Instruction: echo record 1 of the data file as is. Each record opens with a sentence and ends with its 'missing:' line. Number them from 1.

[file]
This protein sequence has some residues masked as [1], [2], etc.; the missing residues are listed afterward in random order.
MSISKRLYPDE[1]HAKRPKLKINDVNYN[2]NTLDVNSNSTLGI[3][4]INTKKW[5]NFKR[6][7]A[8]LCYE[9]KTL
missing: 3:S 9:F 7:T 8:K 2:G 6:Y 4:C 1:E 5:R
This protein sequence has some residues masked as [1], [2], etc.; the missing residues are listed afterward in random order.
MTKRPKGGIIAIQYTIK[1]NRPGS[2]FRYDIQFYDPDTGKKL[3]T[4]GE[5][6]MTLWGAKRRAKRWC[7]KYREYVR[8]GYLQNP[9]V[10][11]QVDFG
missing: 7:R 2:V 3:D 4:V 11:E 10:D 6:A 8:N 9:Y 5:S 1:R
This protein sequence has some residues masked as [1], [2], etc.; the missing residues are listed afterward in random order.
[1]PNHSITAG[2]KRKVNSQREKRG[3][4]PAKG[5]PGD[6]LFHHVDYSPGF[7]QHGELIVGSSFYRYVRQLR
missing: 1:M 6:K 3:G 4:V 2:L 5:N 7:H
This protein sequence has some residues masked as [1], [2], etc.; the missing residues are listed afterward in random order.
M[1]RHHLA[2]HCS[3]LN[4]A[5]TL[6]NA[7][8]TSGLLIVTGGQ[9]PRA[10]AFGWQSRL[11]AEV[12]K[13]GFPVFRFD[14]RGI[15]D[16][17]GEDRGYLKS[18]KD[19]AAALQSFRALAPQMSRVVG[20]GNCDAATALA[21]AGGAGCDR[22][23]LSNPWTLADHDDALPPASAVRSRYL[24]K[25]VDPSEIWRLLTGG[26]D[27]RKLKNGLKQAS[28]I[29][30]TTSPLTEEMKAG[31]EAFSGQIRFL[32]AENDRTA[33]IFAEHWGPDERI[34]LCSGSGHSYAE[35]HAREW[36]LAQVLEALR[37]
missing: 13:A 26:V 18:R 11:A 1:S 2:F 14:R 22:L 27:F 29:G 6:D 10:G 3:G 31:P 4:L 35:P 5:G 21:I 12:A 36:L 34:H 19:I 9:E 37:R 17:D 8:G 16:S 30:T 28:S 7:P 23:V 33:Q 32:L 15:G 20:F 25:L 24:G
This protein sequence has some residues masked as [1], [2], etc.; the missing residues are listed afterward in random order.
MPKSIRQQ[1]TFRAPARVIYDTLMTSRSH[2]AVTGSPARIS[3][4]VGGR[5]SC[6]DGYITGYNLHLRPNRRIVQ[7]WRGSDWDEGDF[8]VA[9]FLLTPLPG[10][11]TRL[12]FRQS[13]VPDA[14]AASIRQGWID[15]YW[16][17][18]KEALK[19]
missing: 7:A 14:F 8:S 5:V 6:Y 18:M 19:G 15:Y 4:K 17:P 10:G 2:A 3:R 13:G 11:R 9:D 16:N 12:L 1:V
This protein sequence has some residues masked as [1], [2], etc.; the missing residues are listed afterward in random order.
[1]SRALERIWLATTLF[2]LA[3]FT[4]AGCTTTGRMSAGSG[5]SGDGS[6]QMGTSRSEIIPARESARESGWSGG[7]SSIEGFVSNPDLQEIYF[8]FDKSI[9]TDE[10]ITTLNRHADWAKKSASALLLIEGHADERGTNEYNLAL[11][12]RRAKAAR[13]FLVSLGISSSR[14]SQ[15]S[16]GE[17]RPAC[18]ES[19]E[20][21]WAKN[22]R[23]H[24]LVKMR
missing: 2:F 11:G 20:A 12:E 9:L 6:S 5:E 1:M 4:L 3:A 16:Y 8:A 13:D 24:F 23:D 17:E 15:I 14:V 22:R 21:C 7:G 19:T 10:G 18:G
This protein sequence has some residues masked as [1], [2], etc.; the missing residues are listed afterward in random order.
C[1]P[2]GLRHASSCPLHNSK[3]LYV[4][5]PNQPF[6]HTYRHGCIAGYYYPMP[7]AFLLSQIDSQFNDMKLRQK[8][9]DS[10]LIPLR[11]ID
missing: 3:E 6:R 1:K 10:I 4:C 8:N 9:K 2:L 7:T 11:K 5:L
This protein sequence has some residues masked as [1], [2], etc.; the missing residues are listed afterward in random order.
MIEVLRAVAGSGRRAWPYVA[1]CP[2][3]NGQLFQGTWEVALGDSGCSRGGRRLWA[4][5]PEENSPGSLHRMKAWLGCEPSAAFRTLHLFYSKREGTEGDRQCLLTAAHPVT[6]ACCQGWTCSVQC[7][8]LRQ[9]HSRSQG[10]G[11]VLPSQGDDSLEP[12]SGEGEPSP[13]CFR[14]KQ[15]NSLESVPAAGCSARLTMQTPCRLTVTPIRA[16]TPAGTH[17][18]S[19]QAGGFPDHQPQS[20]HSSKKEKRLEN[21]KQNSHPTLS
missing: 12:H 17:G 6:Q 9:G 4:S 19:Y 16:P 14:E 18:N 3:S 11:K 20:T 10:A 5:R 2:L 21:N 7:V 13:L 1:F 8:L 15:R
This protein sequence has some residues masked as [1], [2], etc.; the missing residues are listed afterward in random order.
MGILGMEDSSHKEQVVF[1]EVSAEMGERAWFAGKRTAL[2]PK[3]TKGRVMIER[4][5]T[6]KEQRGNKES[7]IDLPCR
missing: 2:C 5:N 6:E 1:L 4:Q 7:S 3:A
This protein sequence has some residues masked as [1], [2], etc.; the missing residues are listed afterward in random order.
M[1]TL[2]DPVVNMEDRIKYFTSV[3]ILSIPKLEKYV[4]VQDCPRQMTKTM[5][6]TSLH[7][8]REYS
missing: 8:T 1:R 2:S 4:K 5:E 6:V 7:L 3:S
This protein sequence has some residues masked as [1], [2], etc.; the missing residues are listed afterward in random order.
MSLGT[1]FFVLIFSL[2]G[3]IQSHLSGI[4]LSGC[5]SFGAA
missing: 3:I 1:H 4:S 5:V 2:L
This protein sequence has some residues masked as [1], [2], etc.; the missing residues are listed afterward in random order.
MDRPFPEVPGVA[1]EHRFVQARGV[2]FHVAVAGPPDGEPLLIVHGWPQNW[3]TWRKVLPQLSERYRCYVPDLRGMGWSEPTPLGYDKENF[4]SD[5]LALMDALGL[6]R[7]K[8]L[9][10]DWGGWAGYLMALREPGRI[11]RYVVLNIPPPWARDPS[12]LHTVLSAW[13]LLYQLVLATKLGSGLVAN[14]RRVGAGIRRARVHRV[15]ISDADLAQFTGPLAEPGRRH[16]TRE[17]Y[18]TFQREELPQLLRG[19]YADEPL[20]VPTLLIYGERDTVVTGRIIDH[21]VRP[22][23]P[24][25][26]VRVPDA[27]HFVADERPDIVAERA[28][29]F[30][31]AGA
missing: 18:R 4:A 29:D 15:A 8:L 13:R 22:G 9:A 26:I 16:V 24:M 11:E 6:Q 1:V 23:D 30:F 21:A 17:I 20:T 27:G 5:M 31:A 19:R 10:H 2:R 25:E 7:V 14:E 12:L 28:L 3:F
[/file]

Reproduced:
This protein sequence has some residues masked as [1], [2], etc.; the missing residues are listed afterward in random order.
MSISKRLYPDE[1]HAKRPKLKINDVNYN[2]NTLDVNSNSTLGI[3][4]INTKKW[5]NFKR[6][7]A[8]LCYE[9]KTL
missing: 3:S 9:F 7:T 8:K 2:G 6:Y 4:C 1:E 5:R